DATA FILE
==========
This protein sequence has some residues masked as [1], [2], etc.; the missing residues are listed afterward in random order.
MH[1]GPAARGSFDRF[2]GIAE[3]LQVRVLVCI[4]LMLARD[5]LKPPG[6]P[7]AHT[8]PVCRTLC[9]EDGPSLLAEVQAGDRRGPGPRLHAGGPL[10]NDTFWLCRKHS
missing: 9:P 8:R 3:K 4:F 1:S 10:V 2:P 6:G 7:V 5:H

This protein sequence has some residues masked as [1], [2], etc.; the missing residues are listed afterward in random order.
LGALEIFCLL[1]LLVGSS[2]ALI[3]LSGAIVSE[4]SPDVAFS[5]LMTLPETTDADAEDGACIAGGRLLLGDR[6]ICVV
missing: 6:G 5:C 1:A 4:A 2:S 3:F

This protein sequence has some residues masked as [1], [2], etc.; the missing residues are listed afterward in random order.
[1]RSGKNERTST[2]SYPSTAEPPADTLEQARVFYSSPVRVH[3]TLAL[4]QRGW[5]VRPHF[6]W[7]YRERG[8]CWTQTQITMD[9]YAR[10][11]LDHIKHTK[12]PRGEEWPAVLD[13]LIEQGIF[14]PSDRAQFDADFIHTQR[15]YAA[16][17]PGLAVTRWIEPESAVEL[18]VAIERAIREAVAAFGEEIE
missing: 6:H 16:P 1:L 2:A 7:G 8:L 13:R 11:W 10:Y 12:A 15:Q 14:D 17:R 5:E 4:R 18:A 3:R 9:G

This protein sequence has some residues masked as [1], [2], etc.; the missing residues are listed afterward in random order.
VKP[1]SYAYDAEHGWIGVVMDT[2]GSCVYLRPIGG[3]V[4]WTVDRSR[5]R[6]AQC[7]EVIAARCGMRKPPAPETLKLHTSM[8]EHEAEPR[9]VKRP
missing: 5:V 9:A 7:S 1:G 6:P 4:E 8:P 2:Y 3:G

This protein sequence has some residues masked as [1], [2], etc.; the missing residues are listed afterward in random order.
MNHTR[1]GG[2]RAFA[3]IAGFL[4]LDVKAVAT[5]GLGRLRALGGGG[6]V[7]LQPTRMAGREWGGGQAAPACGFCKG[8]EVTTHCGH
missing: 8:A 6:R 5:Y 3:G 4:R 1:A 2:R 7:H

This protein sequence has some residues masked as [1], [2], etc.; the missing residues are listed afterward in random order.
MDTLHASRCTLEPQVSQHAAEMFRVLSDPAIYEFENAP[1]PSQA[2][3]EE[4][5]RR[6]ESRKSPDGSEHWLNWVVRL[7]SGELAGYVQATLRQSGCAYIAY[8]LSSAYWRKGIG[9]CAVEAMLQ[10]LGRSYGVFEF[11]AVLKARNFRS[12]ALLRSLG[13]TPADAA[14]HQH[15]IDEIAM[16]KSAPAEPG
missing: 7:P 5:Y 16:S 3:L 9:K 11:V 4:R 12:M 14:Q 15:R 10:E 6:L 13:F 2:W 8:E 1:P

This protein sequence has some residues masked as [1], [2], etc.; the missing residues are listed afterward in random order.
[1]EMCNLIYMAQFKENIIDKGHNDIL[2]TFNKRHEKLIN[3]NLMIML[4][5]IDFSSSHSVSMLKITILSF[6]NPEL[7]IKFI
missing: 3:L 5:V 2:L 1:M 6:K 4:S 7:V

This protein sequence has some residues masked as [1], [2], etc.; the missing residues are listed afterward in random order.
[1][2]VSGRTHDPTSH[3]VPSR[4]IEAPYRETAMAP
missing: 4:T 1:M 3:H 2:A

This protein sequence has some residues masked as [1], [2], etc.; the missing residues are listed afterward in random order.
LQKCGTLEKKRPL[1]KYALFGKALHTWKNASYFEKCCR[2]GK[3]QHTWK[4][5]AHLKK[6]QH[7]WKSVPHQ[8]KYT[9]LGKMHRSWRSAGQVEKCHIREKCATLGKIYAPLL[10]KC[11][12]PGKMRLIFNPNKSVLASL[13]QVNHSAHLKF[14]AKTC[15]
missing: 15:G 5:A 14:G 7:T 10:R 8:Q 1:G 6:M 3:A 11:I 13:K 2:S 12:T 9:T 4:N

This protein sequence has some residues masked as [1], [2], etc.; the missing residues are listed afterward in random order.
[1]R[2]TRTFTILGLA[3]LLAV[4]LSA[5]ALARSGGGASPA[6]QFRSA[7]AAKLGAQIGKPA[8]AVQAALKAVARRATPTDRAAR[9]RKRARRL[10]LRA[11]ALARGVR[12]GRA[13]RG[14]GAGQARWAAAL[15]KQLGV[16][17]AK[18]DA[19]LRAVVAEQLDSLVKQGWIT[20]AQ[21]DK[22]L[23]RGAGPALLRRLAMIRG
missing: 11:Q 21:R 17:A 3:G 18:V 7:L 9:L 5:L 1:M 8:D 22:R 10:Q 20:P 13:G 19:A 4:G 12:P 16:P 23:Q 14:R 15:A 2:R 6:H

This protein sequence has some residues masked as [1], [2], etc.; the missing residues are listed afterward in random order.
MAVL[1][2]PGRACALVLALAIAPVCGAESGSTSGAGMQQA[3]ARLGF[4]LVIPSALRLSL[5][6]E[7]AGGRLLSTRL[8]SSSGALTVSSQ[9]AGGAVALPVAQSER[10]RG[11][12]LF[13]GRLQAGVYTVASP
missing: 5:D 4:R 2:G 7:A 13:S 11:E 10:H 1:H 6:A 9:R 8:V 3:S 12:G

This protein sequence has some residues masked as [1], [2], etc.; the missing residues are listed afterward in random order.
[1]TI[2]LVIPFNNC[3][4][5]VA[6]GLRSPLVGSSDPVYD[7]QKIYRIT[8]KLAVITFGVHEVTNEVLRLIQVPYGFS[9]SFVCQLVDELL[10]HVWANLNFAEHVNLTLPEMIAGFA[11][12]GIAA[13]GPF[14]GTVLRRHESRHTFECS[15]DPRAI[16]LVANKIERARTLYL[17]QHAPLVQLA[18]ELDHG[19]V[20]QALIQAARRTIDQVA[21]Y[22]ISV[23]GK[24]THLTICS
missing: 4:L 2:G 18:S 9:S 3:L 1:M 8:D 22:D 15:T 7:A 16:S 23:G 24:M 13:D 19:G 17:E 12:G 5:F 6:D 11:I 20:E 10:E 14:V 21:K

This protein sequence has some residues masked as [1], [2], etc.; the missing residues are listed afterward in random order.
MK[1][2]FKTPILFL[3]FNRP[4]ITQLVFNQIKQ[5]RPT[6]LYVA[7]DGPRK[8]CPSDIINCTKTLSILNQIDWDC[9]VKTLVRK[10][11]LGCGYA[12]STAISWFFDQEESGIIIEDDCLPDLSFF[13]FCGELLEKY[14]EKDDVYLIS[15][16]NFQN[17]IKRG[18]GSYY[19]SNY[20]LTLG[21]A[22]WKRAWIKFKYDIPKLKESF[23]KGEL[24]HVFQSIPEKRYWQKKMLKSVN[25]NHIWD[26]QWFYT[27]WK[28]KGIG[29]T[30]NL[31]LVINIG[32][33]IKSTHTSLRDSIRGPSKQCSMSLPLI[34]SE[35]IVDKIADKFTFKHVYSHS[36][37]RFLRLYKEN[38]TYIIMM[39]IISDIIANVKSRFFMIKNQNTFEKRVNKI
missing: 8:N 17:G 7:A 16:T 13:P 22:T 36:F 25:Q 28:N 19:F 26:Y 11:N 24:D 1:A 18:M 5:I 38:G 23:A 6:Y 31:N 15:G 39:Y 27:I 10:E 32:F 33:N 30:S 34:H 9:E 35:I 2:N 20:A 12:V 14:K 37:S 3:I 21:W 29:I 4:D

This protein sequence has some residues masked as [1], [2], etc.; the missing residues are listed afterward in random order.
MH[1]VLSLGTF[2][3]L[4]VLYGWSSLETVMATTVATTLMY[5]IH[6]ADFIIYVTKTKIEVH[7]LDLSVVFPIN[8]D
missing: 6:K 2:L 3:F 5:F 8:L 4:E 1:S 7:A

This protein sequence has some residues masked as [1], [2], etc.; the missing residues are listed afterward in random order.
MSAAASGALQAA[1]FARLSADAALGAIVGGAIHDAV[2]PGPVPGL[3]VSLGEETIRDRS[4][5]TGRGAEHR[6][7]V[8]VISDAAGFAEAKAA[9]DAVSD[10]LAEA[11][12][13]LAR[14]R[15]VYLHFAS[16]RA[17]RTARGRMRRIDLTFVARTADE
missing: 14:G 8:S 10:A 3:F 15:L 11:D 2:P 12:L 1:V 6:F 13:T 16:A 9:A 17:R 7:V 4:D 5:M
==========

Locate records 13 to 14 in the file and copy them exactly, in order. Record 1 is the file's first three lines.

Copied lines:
This protein sequence has some residues masked as [1], [2], etc.; the missing residues are listed afterward in random order.
MK[1][2]FKTPILFL[3]FNRP[4]ITQLVFNQIKQ[5]RPT[6]LYVA[7]DGPRK[8]CPSDIINCTKTLSILNQIDWDC[9]VKTLVRK[10][11]LGCGYA[12]STAISWFFDQEESGIIIEDDCLPDLSFF[13]FCGELLEKY[14]EKDDVYLIS[15][16]NFQN[17]IKRG[18]GSYY[19]SNY[20]LTLG[21]A[22]WKRAWIKFKYDIPKLKESF[23]KGEL[24]HVFQSIPEKRYWQKKMLKSVN[25]NHIWD[26]QWFYT[27]WK[28]KGIG[29]T[30]NL[31]LVINIG[32][33]IKSTHTSLRDSIRGPSKQCSMSLPLI[34]SE[35]IVDKIADKFTFKHVYSHS[36][37]RFLRLYKEN[38]TYIIMM[39]IISDIIANVKSRFFMIKNQNTFEKRVNKI
missing: 8:N 17:G 7:A 16:T 13:P 22:T 36:F 25:Q 28:N 19:F 26:Y 11:N 24:D 1:A 18:M 5:I 38:G 23:A 6:Y 31:N 15:G 39:Y 27:I 10:E 32:F 33:N 30:S 34:H 9:E 35:I 2:N 20:A 12:V 14:K 37:S 3:I 21:W 29:I 4:D

This protein sequence has some residues masked as [1], [2], etc.; the missing residues are listed afterward in random order.
MH[1]VLSLGTF[2][3]L[4]VLYGWSSLETVMATTVATTLMY[5]IH[6]ADFIIYVTKTKIEVH[7]LDLSVVFPIN[8]D
missing: 6:K 2:L 3:F 5:F 8:L 4:E 1:S 7:A